David Bronstein

Artist among chess grandmasters deemed the finest player never to have won the world championship
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The Independent Online

David Ionovich Bronstein, chess player: born Belaya Tserkov, Soviet Union 19 February 1924; three times married (one son); died Minsk, Belarus 5 December 2006.

Some great chess players take a scientific approach to the game, delving into the intricacies of each position in a search for mathematical precision; others see it as an intellectual sport, with each player straining to overcome the opponent by force of will; but, among all the top grandmasters of the second half of the 20th century, David Bronstein was perhaps the one true chess artist.

In the opinion of many, he was the finest player who never won the world championship (though he came very close when he tied a match 12-12 with Mikhail Botvinnik in 1951); in the opinion of others, he was quite simply the most creative player of all.

He also wrote a number of highly individualistic chess books, of which his Mezhdunarodny Turnir Grossmeisterov account of the 1953 candidates' tournament in Zurich (published in 1956 and translated into English as The Chess Struggle in Practice, 1978) stands out as maybe the finest tournament book ever.

David Ionovich Bronstein was born in the small town of Belaya Tserkov in Ukraine in 1924 but soon moved with his family to Kiev, where he joined the local chess club after good results in tournaments at school. Coming from a Jewish family and related to the Bolshevik revolutionary Leon Trotsky, the Bronsteins were viewed with suspicion by the Soviet authorities and in 1937 David's father, Iohonon Boruch Bronstein, was arrested as an "enemy of the people". He was not seen again until freed seven years later on the grounds of ill-health. In those seven years, David had established himself as one of the most gifted chess players of his generation.

Exempted from military service because of his poor eyesight, David Bronstein worked in a military hospital in the Caucasus during the Second World War, which apparently gave him enough time off to indulge his love of chess. His first appearance in the finals of the Soviet Championship was in 1944 when he finished 15th, but the following year he ended in third place and was already established among the top rank of Soviet players.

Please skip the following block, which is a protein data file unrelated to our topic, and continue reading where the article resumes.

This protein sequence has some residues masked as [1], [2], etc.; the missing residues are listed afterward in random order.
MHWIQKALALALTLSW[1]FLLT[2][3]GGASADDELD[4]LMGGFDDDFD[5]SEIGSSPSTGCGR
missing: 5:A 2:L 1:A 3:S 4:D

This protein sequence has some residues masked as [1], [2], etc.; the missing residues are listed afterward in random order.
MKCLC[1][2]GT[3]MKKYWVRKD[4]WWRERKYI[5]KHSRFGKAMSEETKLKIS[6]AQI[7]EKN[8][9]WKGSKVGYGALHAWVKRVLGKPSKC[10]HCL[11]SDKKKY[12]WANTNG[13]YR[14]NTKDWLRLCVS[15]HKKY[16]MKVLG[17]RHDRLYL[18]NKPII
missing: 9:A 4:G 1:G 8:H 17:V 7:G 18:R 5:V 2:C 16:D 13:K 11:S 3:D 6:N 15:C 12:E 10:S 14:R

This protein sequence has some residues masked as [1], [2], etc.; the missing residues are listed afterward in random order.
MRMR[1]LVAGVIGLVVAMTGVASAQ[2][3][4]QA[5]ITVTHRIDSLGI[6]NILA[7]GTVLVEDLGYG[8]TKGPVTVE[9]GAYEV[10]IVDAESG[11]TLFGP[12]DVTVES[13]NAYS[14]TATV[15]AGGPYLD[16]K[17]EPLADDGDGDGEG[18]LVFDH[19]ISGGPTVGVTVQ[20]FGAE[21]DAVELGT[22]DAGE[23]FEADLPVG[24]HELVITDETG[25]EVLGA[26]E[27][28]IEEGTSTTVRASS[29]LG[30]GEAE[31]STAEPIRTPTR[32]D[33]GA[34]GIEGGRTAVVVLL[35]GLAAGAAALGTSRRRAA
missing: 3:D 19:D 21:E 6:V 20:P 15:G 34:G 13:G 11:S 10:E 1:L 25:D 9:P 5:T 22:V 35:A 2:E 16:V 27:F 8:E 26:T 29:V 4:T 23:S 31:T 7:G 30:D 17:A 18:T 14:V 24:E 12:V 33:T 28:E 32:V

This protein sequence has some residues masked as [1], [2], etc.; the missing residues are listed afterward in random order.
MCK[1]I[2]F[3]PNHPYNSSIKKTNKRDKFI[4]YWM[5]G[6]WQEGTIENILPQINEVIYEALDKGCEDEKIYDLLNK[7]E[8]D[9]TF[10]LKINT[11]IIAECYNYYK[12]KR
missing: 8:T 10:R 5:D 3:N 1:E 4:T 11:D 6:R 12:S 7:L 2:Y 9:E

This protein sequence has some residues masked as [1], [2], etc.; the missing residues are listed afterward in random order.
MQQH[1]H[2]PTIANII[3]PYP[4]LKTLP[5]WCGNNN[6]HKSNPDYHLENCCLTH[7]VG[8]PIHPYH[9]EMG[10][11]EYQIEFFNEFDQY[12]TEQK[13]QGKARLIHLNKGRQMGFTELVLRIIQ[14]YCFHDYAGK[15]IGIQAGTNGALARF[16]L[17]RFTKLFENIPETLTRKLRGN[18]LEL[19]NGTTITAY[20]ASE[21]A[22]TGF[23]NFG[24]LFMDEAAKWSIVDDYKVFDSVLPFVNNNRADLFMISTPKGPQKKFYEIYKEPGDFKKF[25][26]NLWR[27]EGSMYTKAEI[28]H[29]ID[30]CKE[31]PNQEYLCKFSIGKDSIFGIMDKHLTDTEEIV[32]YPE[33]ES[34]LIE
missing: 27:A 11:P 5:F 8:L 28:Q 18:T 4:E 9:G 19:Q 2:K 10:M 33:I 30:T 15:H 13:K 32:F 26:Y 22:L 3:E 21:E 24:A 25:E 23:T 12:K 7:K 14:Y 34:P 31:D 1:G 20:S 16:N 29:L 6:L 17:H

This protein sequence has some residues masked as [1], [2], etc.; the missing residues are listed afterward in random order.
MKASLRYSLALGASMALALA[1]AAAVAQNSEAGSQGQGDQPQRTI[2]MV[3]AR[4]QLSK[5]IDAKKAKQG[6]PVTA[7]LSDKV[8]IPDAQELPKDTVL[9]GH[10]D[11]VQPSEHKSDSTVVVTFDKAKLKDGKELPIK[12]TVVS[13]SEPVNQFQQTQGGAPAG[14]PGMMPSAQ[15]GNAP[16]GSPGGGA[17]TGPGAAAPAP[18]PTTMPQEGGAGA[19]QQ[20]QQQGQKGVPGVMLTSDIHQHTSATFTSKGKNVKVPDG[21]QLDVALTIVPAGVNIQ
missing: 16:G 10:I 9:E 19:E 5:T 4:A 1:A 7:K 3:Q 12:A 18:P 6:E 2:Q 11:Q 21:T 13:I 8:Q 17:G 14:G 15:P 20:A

Stalin, by that time, had already initiated his Five Year Plan for Chess, with the aim of capturing the world championship from the bourgeois masters of the West. This aim was achieved when Mikhail Botvinnik won the world title in 1948, an achievement that was hailed as an example of the superiority of the Soviet system. The apparatchiks of Soviet chess, however, became nervous when David Bronstein won through to become Botvinnik's challenger in 1951.

Botvinnik had been a perfect flag-bearer for Communism: a firm believer in the system, he had even sent a telegram of thanks to Stalin after winning one tournament in England, for the Great Leader's inspiration. How would it look if he was defeated by a Jewish son of an enemy of the people?

The match was very tense with both men making uncharacteristic errors. In the sixth game, in a drawn position, Bronstein thought for 45 minutes on one move, then played an appalling blunder, losing immediately. In the ninth game, a complete miscalculation left Bronstein a rook behind for almost nothing, but his inventiveness was enough to bamboozle the world champion and escape with a draw.